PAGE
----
Ad Spending Down, Use of Larger Ads Increases

Online ad spending dropped 14.7 percent in 2001 from 2000, according to CMRi.

Using its AdNetTrackUS database, CMRi estimates that online ad spending for 2001 totaled $2.5 billion. Auction giant eBay surpassed General Motors, which has long been the top company for online ad spending, in 2001 by spending $45.1 million online to GM’s $43.3 million.

Despite the drop from 2000 to 2001, David Peeler, president and CEO of CMR, said he does see better news coming in the future.

“With the year 2002 already showing signs of improvement, we’re expecting to see an upswing in spending by third quarter,” Peeler said. “In fact, CMR estimates that Internet spending will lead the way in 2002, in terms of significant growth, up 8.8 percent from its 2001 total. With subtle signs of recovery on the horizon, the industry awaits the economy’s stabilization, and then we’re hopeful to see advertising revenues reach more positive levels.”

The top sectors for online ad spending in 2001 were Retail ($533.3 million) and Media and Advertising ($450.5 million). Yahoo held on to its position as the top property for online advertising revenue with more than $344 million for the year.


Top Sites by Online Ad Revenue
Site 2001
Revenue
Yahoo $344,023,858
AOL.com $319,966,842
Excite $126,839,443
Lycos $111,071,976
Netscape $108,045,556
AltaVista $77,584,031
WebCrawler $57,455,361
ESPN.com $44,115,749
MSN $33,638,416
Weather.com $31,813,112
Source: CMRi

Meanwhile, according to research from Jupiter Media Metrix, the larger online ad units introduced last spring by the Interactive Advertising Bureau are continuing to gain traction despite a slow start.

A year after the New York-based IAB introduced the standardized skyscraper ad, the so-called “medium rectangle” and “large rectangle,” Jupiter said the new formats comprise about 9 percent of all online ad placements. That’s more than double the 4 percent industry adoption that Jupiter’s AdRelevance unit uncovered a month after the unit’s introduction, in April 2001.

In terms of impressions, Jupiter said large-format ads saw a 185 percent increase in impressions, from 2.0 billion to 5.7 billion, during the same period — suggesting that not only are more publishers using the format, but that they’re placing the ads in high-trafficked areas of the site.

That makes sense, since the largeness of the units (and their related suitability for TV-like rich media) often commands higher fees from advertisers.

“The past year has shown that while taking time to catch on, the IAB benefited online advertisers and publishers by recommending standards for larger formats,” said Charles Buchwalter, vice president of media research at Jupiter.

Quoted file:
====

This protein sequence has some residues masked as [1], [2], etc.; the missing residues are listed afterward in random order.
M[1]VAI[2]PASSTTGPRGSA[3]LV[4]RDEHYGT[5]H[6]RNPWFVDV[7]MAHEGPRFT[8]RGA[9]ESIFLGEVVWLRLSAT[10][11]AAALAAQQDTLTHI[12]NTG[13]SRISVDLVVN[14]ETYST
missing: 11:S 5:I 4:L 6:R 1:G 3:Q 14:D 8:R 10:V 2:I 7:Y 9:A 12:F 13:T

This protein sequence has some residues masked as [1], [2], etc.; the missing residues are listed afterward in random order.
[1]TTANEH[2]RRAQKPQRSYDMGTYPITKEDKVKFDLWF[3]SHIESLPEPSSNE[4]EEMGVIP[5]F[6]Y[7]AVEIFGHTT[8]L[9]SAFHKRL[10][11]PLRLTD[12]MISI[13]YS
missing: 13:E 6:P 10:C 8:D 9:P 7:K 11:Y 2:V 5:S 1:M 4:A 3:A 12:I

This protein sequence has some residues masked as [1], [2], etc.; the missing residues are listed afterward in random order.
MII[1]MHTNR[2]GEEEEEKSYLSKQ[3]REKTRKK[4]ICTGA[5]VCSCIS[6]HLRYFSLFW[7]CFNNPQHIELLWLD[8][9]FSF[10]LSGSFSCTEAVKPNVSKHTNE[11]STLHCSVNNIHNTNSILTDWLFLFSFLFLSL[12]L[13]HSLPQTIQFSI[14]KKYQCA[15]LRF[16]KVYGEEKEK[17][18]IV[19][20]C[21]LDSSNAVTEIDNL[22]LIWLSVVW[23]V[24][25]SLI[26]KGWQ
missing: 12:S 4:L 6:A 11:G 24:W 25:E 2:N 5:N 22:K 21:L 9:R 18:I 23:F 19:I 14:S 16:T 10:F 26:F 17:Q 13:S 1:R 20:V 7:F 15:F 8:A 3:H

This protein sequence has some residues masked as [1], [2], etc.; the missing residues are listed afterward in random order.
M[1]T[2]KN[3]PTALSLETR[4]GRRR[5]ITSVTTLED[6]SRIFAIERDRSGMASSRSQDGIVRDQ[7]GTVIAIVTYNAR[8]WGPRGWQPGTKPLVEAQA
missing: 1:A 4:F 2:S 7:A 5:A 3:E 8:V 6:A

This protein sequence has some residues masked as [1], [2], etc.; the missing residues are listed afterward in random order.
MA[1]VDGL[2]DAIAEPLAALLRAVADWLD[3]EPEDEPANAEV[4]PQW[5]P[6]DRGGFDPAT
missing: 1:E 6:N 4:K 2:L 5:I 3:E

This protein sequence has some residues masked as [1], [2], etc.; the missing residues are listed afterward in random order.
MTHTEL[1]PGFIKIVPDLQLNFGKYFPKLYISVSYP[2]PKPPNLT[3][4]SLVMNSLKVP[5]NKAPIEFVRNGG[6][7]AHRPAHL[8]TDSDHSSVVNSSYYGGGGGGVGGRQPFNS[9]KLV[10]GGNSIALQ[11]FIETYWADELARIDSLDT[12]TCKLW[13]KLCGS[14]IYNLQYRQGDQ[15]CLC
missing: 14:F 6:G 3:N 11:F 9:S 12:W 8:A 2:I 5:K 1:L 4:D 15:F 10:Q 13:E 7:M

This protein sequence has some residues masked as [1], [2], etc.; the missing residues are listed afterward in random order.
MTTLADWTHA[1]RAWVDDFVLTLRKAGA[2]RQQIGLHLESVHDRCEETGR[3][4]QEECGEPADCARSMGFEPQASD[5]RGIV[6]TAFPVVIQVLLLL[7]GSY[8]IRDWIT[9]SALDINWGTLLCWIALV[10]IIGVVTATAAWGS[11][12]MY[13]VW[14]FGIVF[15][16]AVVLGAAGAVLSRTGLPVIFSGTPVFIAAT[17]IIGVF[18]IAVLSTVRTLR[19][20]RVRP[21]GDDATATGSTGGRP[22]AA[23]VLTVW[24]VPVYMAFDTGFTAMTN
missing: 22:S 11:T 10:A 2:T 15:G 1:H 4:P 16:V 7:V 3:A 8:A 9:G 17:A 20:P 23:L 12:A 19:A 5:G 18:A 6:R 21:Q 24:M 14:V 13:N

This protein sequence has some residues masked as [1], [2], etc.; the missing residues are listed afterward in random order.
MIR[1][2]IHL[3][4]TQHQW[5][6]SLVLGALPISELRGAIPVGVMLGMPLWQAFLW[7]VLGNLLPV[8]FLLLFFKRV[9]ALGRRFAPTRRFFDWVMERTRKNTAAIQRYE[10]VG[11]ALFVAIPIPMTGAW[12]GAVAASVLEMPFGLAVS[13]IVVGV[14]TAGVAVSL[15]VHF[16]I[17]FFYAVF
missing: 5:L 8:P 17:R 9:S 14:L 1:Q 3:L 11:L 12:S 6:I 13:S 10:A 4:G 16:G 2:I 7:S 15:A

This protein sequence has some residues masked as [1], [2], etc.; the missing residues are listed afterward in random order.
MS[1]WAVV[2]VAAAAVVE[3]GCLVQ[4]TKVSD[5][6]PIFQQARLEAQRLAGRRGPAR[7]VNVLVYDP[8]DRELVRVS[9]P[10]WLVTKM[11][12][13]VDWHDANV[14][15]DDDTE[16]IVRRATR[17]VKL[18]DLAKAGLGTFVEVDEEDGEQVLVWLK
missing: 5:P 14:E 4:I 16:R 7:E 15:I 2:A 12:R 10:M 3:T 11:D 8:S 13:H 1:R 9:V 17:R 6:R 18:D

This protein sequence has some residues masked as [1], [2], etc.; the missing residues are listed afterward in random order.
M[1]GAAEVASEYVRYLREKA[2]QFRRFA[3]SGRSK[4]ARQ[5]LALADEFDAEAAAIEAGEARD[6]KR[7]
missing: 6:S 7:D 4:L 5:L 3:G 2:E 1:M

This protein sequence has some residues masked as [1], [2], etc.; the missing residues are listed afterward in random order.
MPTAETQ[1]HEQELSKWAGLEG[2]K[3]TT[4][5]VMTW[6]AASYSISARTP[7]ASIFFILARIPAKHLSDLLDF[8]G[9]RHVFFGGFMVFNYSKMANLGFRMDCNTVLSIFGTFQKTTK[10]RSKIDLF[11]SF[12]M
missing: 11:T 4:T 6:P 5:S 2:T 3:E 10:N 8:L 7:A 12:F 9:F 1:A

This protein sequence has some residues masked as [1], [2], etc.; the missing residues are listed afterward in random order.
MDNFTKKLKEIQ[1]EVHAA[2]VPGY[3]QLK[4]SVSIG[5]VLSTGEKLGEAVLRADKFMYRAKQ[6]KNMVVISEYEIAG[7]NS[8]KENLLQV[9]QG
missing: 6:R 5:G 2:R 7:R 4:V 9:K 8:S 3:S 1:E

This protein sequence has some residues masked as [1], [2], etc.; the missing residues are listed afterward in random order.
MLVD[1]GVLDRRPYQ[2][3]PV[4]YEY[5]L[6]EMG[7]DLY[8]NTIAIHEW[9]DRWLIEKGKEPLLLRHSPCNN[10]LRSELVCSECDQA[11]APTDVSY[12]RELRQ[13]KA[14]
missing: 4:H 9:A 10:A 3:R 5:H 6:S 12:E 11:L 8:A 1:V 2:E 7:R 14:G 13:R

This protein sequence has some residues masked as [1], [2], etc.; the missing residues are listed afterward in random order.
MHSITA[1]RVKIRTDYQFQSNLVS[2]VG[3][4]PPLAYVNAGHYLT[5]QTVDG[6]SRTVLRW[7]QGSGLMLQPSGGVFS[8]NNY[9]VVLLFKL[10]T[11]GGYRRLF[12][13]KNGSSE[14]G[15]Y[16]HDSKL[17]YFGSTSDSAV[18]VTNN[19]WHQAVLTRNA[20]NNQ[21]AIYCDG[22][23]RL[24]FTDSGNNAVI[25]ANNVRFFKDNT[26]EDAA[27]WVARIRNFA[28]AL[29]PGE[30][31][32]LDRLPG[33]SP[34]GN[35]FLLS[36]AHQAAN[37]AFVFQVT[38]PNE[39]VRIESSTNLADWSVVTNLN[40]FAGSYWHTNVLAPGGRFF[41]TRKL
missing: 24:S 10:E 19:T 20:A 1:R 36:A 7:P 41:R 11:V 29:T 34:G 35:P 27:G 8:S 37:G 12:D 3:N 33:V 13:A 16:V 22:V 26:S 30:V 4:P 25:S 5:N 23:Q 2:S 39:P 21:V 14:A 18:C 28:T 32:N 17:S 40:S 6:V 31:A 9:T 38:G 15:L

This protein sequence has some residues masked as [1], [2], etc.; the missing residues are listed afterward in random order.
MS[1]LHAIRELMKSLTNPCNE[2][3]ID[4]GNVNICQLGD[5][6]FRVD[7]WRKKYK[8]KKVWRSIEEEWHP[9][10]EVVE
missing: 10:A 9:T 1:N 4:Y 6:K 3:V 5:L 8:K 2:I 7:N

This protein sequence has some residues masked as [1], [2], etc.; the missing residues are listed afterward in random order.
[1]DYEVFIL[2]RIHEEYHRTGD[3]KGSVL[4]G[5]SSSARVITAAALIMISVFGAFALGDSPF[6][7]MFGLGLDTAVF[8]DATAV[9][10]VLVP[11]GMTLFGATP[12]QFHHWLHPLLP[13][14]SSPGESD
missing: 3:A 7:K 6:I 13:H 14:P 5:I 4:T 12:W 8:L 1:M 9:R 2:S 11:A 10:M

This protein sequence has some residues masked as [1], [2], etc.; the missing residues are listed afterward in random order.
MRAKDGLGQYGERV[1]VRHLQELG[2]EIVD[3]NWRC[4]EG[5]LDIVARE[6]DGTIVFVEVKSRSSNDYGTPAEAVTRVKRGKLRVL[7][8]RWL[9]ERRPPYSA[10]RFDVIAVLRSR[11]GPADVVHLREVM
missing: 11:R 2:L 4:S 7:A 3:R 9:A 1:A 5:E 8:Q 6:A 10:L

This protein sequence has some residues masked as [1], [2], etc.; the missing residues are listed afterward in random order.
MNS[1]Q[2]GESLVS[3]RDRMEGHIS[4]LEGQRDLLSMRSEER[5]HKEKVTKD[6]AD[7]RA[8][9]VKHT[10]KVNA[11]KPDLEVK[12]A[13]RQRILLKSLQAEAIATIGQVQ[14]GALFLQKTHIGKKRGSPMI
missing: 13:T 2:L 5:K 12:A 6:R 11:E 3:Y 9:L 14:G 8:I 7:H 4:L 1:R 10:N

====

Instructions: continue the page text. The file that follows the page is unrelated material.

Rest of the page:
Among the large ad types, skyscrapers seem to be growing the most quickly, increasing 436 percent since April. One reason for this could be the relative ease with which they are integrated into site content: replacing the narrow “vertical banner” comes more easily to publishers than ceding a large, continuous chunk of online real estate to a rectangle.

Despite large formats’ growth, the banner ad continues to dominate the online ad scene, making up about half of all online ad placements. Banner impressions grew 39 percent, from 23.6 billion impressions to 32.9 billion.

Smaller ads, such as buttons and bars, also saw a 15 percent growth rate in impressions (from 20.6 billion to 23.7 billion.) However, the smaller formats’ collective share among all online ads dropped from 46 percent to 38 percent.

“It is doubtful that the demise of smaller ad formats is anywhere near on the horizon, but experimentation is moving in other directions,” Buchwalter said.


Popularity of Key Online Ad Sizes
Paid Online Impressions (billions)
Month Small
Formats*
Banners Squares &
Rectangles
Skyscrapers Combined
Large Ads**
Jan. 2001 16.9 18.9 0.7 0.2 0.9
Feb. 2001 17.0 20.7 0.8 0.2 1.0
March 2001 21.8 25.3 1.1 0.4 1.5
April 2001
(IAB introduces
large ad standards)
20.6 23.6 1.4 0.6 2.0
May 2001 21.5 26.3 1.1 0.9 2.0
June 2001 23.3 26.8 1.6 1.3 2.9
July 2001 21.1 27.1 1.7 1.5 3.1
Aug. 2001 21.5 28.0 2.0 1.9 3.9
Sept. 2001 24.4 28.8 2.0 1.9 3.9
Oct. 2001 24.1 29.8 1.6 2.8 4.6
Nov. 2001 24.6 32.2 1.8 2.8 5.9
Dec. 2001 26.4 35.4 3.1 2.8 5.9
Jan. 2002 23.7 32.9 2.5 3.1 5.6
Change Jan. 01
vs. Jan. 02
40% 74% 251% 1835% 542%
Change April 01
vs. Jan. 02
15% 39% 80% 436% 185%
* Bars & buttons
** Squares, rectangles and skyscrapers combined

Source: Jupiter Media Metrix

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